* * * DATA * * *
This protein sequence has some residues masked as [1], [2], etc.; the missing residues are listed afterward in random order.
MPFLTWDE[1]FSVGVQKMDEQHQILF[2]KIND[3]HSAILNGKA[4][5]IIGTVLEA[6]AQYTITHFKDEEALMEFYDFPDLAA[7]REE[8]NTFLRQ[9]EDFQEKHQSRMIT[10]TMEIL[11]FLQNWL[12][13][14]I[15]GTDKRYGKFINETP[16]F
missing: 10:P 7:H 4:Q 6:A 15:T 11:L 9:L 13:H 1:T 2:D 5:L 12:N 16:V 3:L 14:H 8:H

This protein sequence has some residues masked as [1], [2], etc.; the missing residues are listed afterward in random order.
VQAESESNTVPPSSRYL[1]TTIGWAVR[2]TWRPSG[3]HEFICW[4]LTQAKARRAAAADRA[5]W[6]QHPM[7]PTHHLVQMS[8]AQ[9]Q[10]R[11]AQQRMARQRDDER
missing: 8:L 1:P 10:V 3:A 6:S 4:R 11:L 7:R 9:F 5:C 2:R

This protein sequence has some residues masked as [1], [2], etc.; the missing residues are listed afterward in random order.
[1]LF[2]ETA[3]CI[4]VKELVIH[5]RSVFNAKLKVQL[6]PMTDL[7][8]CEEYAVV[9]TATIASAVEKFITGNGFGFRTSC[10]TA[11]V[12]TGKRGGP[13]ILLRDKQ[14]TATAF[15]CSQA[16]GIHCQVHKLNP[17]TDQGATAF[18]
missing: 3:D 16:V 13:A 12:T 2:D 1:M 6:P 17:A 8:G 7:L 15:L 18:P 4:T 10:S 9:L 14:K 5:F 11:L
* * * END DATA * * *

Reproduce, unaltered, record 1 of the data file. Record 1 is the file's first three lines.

This protein sequence has some residues masked as [1], [2], etc.; the missing residues are listed afterward in random order.
MPFLTWDE[1]FSVGVQKMDEQHQILF[2]KIND[3]HSAILNGKA[4][5]IIGTVLEA[6]AQYTITHFKDEEALMEFYDFPDLAA[7]REE[8]NTFLRQ[9]EDFQEKHQSRMIT[10]TMEIL[11]FLQNWL[12][13][14]I[15]GTDKRYGKFINETP[16]F
missing: 10:P 7:H 4:Q 6:A 15:T 11:L 9:L 13:H 1:T 2:D 5:L 12:N 16:V 3:L 14:H 8:H